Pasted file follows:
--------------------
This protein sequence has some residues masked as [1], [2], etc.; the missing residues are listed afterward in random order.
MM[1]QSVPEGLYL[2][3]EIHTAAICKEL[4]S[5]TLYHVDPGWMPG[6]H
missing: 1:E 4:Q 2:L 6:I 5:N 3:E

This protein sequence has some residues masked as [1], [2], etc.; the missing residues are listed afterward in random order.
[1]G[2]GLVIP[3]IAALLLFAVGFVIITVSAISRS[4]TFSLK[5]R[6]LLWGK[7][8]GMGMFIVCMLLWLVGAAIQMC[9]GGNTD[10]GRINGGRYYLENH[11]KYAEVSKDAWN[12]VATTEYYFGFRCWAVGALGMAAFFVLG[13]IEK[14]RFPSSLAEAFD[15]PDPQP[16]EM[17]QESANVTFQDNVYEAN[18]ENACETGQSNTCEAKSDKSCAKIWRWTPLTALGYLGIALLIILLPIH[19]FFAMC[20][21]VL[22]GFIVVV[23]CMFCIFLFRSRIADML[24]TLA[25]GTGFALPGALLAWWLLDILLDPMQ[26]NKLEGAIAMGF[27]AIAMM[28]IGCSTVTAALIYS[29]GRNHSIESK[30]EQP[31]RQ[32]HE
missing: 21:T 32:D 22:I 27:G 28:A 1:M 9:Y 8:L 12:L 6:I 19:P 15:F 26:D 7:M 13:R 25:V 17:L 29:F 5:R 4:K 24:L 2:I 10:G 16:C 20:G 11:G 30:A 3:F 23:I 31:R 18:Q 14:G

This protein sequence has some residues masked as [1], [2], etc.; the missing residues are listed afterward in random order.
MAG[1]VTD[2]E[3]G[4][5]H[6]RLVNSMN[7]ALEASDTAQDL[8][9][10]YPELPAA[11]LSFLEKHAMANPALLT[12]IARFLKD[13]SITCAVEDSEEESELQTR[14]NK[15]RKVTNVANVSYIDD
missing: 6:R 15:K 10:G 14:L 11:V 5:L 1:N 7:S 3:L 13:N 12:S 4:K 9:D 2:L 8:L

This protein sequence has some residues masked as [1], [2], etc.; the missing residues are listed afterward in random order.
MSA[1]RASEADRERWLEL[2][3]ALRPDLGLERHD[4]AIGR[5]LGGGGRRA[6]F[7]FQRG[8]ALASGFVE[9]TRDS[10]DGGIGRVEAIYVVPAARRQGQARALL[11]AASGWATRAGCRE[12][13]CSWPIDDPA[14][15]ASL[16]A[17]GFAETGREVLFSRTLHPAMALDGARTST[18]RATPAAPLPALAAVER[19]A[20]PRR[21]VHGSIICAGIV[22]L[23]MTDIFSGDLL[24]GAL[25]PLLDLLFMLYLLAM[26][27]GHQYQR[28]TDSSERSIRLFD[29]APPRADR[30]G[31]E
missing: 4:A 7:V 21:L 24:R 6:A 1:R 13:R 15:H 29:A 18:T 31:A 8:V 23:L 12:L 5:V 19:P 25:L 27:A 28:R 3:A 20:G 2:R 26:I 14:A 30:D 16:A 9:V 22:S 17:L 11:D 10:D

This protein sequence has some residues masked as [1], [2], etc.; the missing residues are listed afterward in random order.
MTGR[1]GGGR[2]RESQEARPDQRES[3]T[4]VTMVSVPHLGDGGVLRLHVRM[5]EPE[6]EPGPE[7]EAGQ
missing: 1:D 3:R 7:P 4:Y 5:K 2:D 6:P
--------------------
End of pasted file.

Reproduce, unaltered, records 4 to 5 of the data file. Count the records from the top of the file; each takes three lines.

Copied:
This protein sequence has some residues masked as [1], [2], etc.; the missing residues are listed afterward in random order.
MSA[1]RASEADRERWLEL[2][3]ALRPDLGLERHD[4]AIGR[5]LGGGGRRA[6]F[7]FQRG[8]ALASGFVE[9]TRDS[10]DGGIGRVEAIYVVPAARRQGQARALL[11]AASGWATRAGCRE[12][13]CSWPIDDPA[14][15]ASL[16]A[17]GFAETGREVLFSRTLHPAMALDGARTST[18]RATPAAPLPALAAVER[19]A[20]PRR[21]VHGSIICAGIV[22]L[23]MTDIFSGDLL[24]GAL[25]PLLDLLFMLYLLAM[26][27]GHQYQR[28]TDSSERSIRLFD[29]APPRADR[30]G[31]E
missing: 4:A 7:V 21:L 24:R 6:A 1:R 13:R 15:H 29:A 18:T 31:A 8:V 23:L 12:L 5:V 19:P 25:L 27:A 28:R 3:A 20:G 2:R 26:I 14:A 30:D 16:A 9:V 22:S 17:L 11:D 10:D

This protein sequence has some residues masked as [1], [2], etc.; the missing residues are listed afterward in random order.
MTGR[1]GGGR[2]RESQEARPDQRES[3]T[4]VTMVSVPHLGDGGVLRLHVRM[5]EPE[6]EPGPE[7]EAGQ
missing: 1:D 3:R 7:P 4:Y 5:K 2:D 6:P